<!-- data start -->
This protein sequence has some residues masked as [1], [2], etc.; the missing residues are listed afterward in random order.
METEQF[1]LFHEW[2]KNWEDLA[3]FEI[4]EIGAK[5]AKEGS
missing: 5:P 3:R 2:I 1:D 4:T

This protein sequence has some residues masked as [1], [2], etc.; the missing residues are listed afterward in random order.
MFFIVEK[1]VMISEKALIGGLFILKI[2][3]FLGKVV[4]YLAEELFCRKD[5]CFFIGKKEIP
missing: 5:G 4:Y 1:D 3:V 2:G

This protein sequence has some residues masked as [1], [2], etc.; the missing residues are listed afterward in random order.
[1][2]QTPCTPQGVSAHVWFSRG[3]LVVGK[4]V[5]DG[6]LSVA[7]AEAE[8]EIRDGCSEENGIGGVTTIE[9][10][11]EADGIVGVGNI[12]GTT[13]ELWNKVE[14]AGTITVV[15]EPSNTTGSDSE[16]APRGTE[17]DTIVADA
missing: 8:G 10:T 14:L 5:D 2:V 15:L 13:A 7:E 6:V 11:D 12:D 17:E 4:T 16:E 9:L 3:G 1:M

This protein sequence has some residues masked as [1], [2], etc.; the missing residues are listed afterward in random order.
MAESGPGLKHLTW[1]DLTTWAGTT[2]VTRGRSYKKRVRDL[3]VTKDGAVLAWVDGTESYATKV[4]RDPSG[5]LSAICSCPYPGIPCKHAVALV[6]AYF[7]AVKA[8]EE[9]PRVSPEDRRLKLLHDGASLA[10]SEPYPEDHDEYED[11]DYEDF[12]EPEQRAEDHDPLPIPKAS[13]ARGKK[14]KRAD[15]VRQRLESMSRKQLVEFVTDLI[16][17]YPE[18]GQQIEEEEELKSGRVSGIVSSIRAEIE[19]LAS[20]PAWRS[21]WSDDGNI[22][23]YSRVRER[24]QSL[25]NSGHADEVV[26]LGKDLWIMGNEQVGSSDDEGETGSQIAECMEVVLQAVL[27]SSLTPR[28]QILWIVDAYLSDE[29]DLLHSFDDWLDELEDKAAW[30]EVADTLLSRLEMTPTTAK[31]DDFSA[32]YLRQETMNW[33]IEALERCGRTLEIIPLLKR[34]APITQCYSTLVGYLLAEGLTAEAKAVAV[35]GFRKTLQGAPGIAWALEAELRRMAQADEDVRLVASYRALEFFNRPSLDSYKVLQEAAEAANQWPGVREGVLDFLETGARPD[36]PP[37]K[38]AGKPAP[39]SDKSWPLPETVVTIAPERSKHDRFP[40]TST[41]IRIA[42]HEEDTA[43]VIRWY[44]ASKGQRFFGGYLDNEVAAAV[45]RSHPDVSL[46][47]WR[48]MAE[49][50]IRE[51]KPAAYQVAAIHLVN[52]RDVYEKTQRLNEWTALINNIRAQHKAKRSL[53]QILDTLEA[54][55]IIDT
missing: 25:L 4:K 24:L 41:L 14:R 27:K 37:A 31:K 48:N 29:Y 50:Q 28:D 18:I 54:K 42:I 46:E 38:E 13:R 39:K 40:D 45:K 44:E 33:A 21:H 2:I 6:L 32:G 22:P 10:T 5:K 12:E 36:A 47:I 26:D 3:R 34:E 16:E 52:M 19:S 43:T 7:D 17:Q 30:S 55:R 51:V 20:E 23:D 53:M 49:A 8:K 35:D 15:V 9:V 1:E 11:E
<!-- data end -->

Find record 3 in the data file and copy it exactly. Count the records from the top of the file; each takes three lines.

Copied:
This protein sequence has some residues masked as [1], [2], etc.; the missing residues are listed afterward in random order.
[1][2]QTPCTPQGVSAHVWFSRG[3]LVVGK[4]V[5]DG[6]LSVA[7]AEAE[8]EIRDGCSEENGIGGVTTIE[9][10][11]EADGIVGVGNI[12]GTT[13]ELWNKVE[14]AGTITVV[15]EPSNTTGSDSE[16]APRGTE[17]DTIVADA
missing: 8:G 10:T 14:L 5:D 2:V 15:L 13:A 7:E 6:V 11:D 12:D 17:E 4:T 16:E 9:L 3:G 1:M